Membership: Richard Domroski 386-428-0447
number of people. We need your help if the club is to make it
another year. Publicity: Bill Cox billnmarsha@pshift.com
—Don Picard Ways & Means, Education/Outreach, Hospitality
Gil Miller and I have been working on a club website. It is still a work in are also VACANT! ill one
progress but you can view it at Y O U to f ces!
e d spa
http://thewanderers.stewart.net/sevas/sevas.htm We ne e vacant
es
of th
The Skimmer October, 2007

Conservation Notes Backyard Observer


Scrub jay Update and more . . . Hangin' Around Home
The "Bring Back the Jays!" project is continuing slowly as Donnadine and I travel some which makes us appreciate
we wait for the City of Edgewater to revise the burn cells and what a nice place "home" is.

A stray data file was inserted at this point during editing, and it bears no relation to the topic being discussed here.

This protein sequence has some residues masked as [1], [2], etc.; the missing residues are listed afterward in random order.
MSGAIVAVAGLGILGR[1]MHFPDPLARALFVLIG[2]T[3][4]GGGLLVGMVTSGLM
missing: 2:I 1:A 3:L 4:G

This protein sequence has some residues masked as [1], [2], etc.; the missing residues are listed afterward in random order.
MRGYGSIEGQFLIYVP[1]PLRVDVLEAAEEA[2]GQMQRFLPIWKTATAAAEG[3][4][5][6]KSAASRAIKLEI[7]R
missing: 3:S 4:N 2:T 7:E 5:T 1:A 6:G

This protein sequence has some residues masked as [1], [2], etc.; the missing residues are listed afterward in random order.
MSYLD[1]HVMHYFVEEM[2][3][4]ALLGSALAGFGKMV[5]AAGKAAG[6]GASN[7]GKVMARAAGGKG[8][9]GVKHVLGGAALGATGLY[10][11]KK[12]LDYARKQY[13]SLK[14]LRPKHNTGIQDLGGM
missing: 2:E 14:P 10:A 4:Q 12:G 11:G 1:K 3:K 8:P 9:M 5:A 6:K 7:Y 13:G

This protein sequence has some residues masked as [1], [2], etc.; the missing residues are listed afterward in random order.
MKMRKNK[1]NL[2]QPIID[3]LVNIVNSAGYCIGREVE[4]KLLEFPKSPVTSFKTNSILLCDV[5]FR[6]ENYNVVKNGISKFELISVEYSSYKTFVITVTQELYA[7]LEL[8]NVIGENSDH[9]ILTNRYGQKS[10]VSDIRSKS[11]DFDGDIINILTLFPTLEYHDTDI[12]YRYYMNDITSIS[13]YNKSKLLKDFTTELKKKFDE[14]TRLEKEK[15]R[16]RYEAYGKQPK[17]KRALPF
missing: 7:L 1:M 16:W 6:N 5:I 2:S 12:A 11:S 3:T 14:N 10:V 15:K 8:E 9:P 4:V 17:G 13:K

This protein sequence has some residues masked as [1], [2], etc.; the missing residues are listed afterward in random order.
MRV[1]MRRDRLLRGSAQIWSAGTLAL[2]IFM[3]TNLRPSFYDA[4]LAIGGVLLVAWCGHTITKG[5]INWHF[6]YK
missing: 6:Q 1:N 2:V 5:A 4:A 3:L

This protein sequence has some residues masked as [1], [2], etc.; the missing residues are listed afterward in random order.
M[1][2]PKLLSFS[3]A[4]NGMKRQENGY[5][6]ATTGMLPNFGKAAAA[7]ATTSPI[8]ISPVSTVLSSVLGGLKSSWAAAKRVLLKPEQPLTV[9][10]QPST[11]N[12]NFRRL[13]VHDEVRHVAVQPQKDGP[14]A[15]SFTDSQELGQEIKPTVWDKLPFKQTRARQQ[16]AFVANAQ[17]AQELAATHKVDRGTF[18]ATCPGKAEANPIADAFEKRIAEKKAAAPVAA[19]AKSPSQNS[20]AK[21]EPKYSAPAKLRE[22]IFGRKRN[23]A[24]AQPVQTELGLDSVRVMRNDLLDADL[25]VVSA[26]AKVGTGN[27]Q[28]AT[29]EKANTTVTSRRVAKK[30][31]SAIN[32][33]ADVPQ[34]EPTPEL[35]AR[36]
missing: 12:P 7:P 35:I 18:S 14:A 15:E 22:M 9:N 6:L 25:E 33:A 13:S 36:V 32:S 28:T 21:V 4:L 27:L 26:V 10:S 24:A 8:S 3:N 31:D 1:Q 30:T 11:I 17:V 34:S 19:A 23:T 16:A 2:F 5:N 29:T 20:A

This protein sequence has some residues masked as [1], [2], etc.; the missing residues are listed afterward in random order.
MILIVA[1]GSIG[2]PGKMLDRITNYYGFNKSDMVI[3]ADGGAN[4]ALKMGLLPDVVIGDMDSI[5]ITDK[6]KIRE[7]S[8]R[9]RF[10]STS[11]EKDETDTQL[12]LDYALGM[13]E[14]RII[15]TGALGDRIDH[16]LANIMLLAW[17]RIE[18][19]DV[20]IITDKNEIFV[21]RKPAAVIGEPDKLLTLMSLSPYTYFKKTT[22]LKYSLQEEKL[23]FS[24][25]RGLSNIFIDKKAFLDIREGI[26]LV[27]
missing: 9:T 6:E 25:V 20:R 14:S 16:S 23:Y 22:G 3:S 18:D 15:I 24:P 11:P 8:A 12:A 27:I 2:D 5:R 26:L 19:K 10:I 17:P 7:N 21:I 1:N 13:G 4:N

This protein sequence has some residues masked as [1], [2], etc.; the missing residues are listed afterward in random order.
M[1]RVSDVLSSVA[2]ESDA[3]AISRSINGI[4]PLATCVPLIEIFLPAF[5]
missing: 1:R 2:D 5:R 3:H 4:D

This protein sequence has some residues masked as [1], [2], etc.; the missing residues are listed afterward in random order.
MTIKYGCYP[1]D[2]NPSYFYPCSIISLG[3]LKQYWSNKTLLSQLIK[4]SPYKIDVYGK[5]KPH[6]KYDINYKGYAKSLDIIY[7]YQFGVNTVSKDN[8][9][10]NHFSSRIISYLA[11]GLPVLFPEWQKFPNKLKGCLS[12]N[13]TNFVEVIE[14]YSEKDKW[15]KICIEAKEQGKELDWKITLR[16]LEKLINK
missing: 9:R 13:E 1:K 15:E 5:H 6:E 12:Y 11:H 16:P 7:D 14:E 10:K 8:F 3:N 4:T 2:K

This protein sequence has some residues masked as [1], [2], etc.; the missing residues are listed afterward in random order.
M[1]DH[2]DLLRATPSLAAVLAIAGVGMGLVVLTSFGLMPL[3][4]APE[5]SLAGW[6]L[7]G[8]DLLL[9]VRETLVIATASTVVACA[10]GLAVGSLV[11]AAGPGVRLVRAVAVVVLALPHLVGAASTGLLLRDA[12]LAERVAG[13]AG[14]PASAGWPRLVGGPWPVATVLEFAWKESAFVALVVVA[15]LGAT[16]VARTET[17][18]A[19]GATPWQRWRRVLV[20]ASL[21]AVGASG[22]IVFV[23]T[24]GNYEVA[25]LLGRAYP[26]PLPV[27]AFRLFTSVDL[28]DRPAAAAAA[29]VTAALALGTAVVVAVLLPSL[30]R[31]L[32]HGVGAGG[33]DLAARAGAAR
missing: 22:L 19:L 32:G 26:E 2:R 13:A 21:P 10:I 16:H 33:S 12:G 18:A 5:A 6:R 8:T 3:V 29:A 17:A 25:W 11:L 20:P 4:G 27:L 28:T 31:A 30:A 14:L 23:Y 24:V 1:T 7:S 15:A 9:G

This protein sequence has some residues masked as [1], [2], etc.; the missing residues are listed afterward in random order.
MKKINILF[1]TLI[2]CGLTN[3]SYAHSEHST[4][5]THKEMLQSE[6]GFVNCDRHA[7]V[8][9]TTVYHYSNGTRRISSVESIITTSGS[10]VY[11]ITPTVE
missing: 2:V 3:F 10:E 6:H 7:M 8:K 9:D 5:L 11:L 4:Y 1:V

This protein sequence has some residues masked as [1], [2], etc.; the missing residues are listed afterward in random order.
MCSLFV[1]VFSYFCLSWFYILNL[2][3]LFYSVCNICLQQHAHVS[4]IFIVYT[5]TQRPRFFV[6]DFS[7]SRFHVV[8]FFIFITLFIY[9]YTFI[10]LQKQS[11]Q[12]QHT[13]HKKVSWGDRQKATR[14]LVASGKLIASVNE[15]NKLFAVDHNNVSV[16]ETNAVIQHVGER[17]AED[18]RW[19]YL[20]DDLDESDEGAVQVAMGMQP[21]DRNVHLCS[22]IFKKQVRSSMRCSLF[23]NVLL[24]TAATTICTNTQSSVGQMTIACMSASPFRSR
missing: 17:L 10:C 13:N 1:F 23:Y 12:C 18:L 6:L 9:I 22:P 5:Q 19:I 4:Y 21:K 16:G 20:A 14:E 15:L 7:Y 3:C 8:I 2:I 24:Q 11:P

have a burn of at least one cell by November. The US Fish and
She gardens and I don't — not exactly anyway. I planted
Wildlife has been notified that SEVAS wants to be advised of
some butterfly-attracting plants and hung a bird feeder from the
management plans, as an interested party. The mitigated scrub
crepe myrtle to make the view from my studio window active. I
jay habitat, located behind the Edgewater YMCA, is being
only use black oil sunflower seeds which make the neighbor-
monitored regularly by SEVAS. Volunteers are needed and
hood squirrels very happy. I stuck a bird bath out there too and
appreciated. Call Kathy @ 409-3091.
I'm getting a lot of customers to both stations.
Concerns about dogs interfering with birds in Smyrna
Cardinals, doves and blue jays are back and forth all day
Dunes Park are being addressed.
long. A Carolina wren stopped by yesterday and hummingbirds